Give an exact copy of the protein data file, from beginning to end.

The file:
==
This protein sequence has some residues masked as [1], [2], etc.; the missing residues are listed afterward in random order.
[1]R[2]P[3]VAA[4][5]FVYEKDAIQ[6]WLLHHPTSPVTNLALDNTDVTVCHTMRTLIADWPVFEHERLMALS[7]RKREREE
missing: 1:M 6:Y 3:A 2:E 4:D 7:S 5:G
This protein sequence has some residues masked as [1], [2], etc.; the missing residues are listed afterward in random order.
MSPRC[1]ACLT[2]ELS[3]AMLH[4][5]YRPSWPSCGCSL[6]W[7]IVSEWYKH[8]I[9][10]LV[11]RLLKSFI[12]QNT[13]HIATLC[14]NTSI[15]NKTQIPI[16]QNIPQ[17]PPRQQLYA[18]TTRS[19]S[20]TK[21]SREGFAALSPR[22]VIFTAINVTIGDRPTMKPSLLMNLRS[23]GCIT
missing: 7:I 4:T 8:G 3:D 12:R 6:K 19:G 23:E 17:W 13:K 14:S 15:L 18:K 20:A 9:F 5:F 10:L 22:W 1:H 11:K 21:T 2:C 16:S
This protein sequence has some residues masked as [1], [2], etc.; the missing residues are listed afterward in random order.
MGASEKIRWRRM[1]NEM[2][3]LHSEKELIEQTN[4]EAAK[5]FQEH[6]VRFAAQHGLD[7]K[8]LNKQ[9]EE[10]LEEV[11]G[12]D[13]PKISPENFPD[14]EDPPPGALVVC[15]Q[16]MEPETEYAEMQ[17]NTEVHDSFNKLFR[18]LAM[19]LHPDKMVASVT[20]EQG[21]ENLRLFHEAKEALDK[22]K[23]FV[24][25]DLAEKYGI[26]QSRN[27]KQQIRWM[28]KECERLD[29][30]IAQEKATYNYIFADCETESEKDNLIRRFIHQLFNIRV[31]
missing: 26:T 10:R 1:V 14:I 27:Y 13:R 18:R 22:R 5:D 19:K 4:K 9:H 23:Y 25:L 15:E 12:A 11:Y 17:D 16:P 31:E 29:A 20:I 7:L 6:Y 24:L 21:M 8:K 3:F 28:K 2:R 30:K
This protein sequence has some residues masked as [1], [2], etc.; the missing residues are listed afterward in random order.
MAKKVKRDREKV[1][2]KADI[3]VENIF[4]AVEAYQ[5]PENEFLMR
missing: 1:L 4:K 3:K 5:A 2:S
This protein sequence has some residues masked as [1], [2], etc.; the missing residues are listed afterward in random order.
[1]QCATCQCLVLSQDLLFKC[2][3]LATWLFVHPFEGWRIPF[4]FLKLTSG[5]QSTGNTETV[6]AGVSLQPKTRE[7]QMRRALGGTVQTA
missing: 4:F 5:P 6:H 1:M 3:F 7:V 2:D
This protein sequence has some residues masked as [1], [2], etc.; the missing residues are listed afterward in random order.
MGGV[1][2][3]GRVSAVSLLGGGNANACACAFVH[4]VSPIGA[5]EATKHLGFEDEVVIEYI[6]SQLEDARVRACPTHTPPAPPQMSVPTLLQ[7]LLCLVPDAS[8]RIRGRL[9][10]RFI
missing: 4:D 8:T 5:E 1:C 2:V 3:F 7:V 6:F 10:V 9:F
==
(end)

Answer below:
This protein sequence has some residues masked as [1], [2], etc.; the missing residues are listed afterward in random order.
[1]R[2]P[3]VAA[4][5]FVYEKDAIQ[6]WLLHHPTSPVTNLALDNTDVTVCHTMRTLIADWPVFEHERLMALS[7]RKREREE
missing: 1:M 6:Y 3:A 2:E 4:D 7:S 5:G
This protein sequence has some residues masked as [1], [2], etc.; the missing residues are listed afterward in random order.
MSPRC[1]ACLT[2]ELS[3]AMLH[4][5]YRPSWPSCGCSL[6]W[7]IVSEWYKH[8]I[9][10]LV[11]RLLKSFI[12]QNT[13]HIATLC[14]NTSI[15]NKTQIPI[16]QNIPQ[17]PPRQQLYA[18]TTRS[19]S[20]TK[21]SREGFAALSPR[22]VIFTAINVTIGDRPTMKPSLLMNLRS[23]GCIT
missing: 7:I 4:T 8:G 3:D 12:R 6:K 19:G 23:E 17:W 13:K 14:S 15:L 18:K 20:A 9:F 5:F 10:L 22:W 1:H 11:K 21:T 2:C 16:S
This protein sequence has some residues masked as [1], [2], etc.; the missing residues are listed afterward in random order.
MGASEKIRWRRM[1]NEM[2][3]LHSEKELIEQTN[4]EAAK[5]FQEH[6]VRFAAQHGLD[7]K[8]LNKQ[9]EE[10]LEEV[11]G[12]D[13]PKISPENFPD[14]EDPPPGALVVC[15]Q[16]MEPETEYAEMQ[17]NTEVHDSFNKLFR[18]LAM[19]LHPDKMVASVT[20]EQG[21]ENLRLFHEAKEALDK[22]K[23]FV[24][25]DLAEKYGI[26]QSRN[27]KQQIRWM[28]KECERLD[29][30]IAQEKATYNYIFADCETESEKDNLIRRFIHQLFNIRV[31]
missing: 26:T 10:R 1:V 14:I 27:Y 13:R 18:R 22:R 5:D 19:K 4:K 9:H 23:Y 25:L 15:E 12:A 11:Y 17:D 16:P 31:E 29:A 20:I 7:L 6:Y 24:L 21:M 8:K 3:F 28:K 2:R 30:K
This protein sequence has some residues masked as [1], [2], etc.; the missing residues are listed afterward in random order.
MAKKVKRDREKV[1][2]KADI[3]VENIF[4]AVEAYQ[5]PENEFLMR
missing: 1:L 4:K 3:K 5:A 2:S
This protein sequence has some residues masked as [1], [2], etc.; the missing residues are listed afterward in random order.
[1]QCATCQCLVLSQDLLFKC[2][3]LATWLFVHPFEGWRIPF[4]FLKLTSG[5]QSTGNTETV[6]AGVSLQPKTRE[7]QMRRALGGTVQTA
missing: 4:F 5:P 6:H 1:M 3:F 7:V 2:D
This protein sequence has some residues masked as [1], [2], etc.; the missing residues are listed afterward in random order.
MGGV[1][2][3]GRVSAVSLLGGGNANACACAFVH[4]VSPIGA[5]EATKHLGFEDEVVIEYI[6]SQLEDARVRACPTHTPPAPPQMSVPTLLQ[7]LLCLVPDAS[8]RIRGRL[9][10]RFI
missing: 4:D 8:T 5:E 1:C 2:V 3:F 7:V 6:F 10:V 9:F